interpretation, one of which supports the ALJ's decision.
Burch v. Barnhart, 400 F.3d 676, 679 (9th Cir.
2005); Flaten, 44 F.3d at 1457. “However, a
reviewing court must consider the entire record as a whole
and may not affirm simply by isolating a ‘specific
quantum of supporting evidence.'” Robbins v.
Soc. Sec. Admin., 466 F.3d 880, 882 (9th Cir.2006)
(quoting Hammock v. Bowen, 879 F.2d 498, 501 (9th
Cir.1989)). The Court reviews only the reasons provided by
the ALJ in the disability determination and may not affirm on
a ground upon which the ALJ did not rely. Orn v.
Astrue, 495 F.3d 625, 630 (9th Cir. 2007).
even if the Court finds that substantial evidence supports
the ALJ's conclusions, the Court must set aside the
decision if the ALJ failed to apply the proper legal
standards in weighing the evidence and reaching a conclusion.
Benitez v. Califano, 573 F.2d 653, 655 (9th Cir.
1978) (quoting Flake v. Gardner, 399 F.2d 532, 540
(9th Cir. 1968)).
Determination of Disability
qualify for disability benefits under the Social Security
Act, a claimant must show two things: (1) he suffers from a
medically determinable physical or mental impairment that can
be expected to last for a continuous period of twelve months
or more, or would result in death; and (2) the impairment
renders the claimant incapable of performing the work he
previously performed, or any other substantial gainful
employment which exists in the national economy. 42 U.S.C.
§§ 423(d)(1)(A), 423(d)(2)(A). A claimant must meet
both requirements to be classified as disabled. Id.
Commissioner makes the assessment of disability through a
five-step sequential evaluation process. If an applicant is
found to be “disabled” or “not
disabled” at any step, there is no need to proceed
further. Ukolov v. Barnhart, 420 F.3d 1002, 1003
(9th Cir. 2005) (quoting Schneider v. Comm'r of the
Soc. Sec. Admin., 223 F.3d 968, 974 (9th Cir. 2000)).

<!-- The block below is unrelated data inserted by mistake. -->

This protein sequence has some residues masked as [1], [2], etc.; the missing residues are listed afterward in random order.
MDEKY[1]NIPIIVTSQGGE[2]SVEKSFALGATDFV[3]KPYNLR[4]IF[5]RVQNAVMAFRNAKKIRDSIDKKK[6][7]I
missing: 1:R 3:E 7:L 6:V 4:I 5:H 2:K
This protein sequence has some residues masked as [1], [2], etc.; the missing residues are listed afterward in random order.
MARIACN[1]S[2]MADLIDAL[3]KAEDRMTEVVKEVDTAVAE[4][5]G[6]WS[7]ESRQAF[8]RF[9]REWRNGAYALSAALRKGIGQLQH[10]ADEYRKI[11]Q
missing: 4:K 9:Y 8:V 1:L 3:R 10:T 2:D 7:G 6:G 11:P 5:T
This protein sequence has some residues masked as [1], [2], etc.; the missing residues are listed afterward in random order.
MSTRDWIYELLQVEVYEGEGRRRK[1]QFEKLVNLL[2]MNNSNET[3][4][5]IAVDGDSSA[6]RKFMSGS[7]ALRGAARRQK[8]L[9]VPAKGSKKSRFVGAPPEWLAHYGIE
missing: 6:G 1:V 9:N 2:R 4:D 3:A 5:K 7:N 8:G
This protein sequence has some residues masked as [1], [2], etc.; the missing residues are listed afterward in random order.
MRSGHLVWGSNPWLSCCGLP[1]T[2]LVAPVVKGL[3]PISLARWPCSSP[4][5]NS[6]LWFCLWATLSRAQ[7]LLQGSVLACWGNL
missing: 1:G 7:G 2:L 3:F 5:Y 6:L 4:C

The five steps are:
1. Is claimant presently working in a substantially gainful
activity? If so, then the claimant is not disabled within the
meaning of the Social Security Act. If not, proceed to step
two. See 20 C.F.R. §§ 404.1520(b),
2. Is the claimant's impairment severe? If so, proceed to
step three. If not, then the claimant is not disabled.
See 20 C.F.R. §§ 404.1520(c), 416.920(c).
3. Does the impairment “meet or equal” one of a
list of specific impairments described in 20 C.F.R. Part 404,
Subpart P, Appendix 1? If so, then the claimant is disabled.
If not, proceed to step four. See 20 C.F.R.
§§ 404.1520(d), 416.920(d).
4. Is the claimant able to do any work that he or she has
done in the past? If so, then the claimant is not disabled.
If not, proceed to step five. See 20 C.F.R.
§§ 404.1520(e)-(f), 416.920(e)-(f).
5. Is the claimant able to do any other work? If so, then the
claimant is not disabled. If not, then the claimant is
disabled. See 20 C.F.R. §§ 404.1520(g),
Bustamante v. Massanari, 262 F.3d 949, 954 (9th Cir.
the ALJ must assist the claimant in developing a record, the
claimant bears the burden of proof during the first four
steps, while the Commissioner bears the burden of proof at
the fifth step. Tackett v. Apfel, 180 F.3d 1094,
1098, n.3 (citing 20 C.F.R. § 404.1512(d)). At step
five, the Commissioner must “show that the claimant can
perform some other work that exists in ‘significant
numbers' in the national economy, taking into
consideration the claimant's ...